Stolen Generations survivors say they are deeply disappointed the Prime Minister chose not to attend an event to mark the 10th anniversary of the apology.
Elderly survivors, their families and political leaders gathered at the event in Canberra to mark one decade since former prime minister Kevin Rudd's apology to the Stolen Generations.
Malcolm Turnbull was invited to be give an address to survivors, but showed up only briefly for a photo opportunity.
Indigenous Affairs Minister Nigel Scullion instead spoke at the gathering of about 300 people.
"Very disappointed the Prime Minister couldn't be here to speak and spend time with Stolen Generations survivors," Florence Onus, chairwoman of the Stolen Generations Reference Group, said.
"It's not just to hear our voices, but to be here in respect to all the Stolen Generations survivors, who've travelled from right across the country. We have elders who are here from their 60s to their 80s.
"The goodwill that was happening 10 years ago was fantastic, but the momentum of the action from government has been too slow for our people."
Minister for Indigenous Affairs Ken Wyatt said he would have a discussion with the Prime Minister.
"I have had a number [of Stolen Generations members] express to me their disappointment, and I'll convey that to the Prime Minister," Mr Wyatt said.
PM pays tribute during Question Time
Despite missing the morning event, the Prime Minister paid tribute to the suffering of the Stolen Generations during a speech in Question Time.
"To all those Aboriginal and Torres Strait Islander people, who despite immeasurable pain survived. We are grateful that you accepted our apology with such generosity of spirit," Mr Turnbull said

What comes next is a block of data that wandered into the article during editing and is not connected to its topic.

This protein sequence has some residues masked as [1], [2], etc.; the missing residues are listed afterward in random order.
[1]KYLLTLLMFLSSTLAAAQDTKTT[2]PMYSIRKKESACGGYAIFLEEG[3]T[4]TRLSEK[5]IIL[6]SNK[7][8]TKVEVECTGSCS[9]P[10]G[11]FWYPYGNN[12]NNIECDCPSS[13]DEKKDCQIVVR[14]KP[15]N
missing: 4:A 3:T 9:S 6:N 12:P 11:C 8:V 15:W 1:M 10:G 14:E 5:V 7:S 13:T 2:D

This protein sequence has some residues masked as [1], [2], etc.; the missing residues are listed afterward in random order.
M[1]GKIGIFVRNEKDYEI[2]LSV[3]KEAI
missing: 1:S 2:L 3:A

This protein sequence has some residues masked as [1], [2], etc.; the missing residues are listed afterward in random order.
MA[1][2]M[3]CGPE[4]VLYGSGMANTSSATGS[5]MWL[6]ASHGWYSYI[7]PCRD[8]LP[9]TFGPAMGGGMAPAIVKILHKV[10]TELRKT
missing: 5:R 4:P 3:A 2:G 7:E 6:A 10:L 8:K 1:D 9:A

"A national apology recognised that skin colour had been used to control the lives of Indigenous people and diminish their value in society.
"We have the chance to write a new chapter of history, where indigeneity is celebrated, not derided and culture and language is embraced."
During Question Time Mr Turnbull was asked if he would reconsider his rejection of a constitutionally enshrined Indigenous advisory body to the Parliament.
It was the only recommendation that came from the Uluru Convention last year, a meeting of hundreds of Indigenous leaders to discuss constitutional reform.
"I did not believe that was a good idea because it was inconsistent with a fundamental principle of our democracy is that all of our national representative institutions are open to every Australian," Mr Turnbull said.
"I thought the prospects of such an amendment to the Constitution being successful were zero. Absolutely zero. And so that was the advice that I gave and that is the view that I and the Government hold today."
Last week Mr Turnbull was criticised for leaving a Closing the Gap Campaign event before it finished.
Tuesday's breakfast event reflected on the historic apology 10 years ago, but many acknowledged much more needed to be done to improve the lives of Stolen Generations survivors.
Mr Rudd said the apology was only a small step on the path to reconciliation.
"The uncomfortable truth is that this is only one part of the answer and perhaps, in the larger part, a whitefella's answer," Mr Rudd said.
"The time has come for us to listen to the considered voice of our Indigenous peoples themselves, rather than our interpretation."
Mr Scullion acknowledged in his speech that services were not meeting the needs of Stolen Generations survivors.
He said they were waiting to see the outcome of an analysis from the Healing Foundation before committing to any new policies.
"There needs to be a comprehensive needs analysis, because there is no current information on how many Stolen Generations members are still alive, or their demographic data that enables us to ensure we deliver the right services," he said.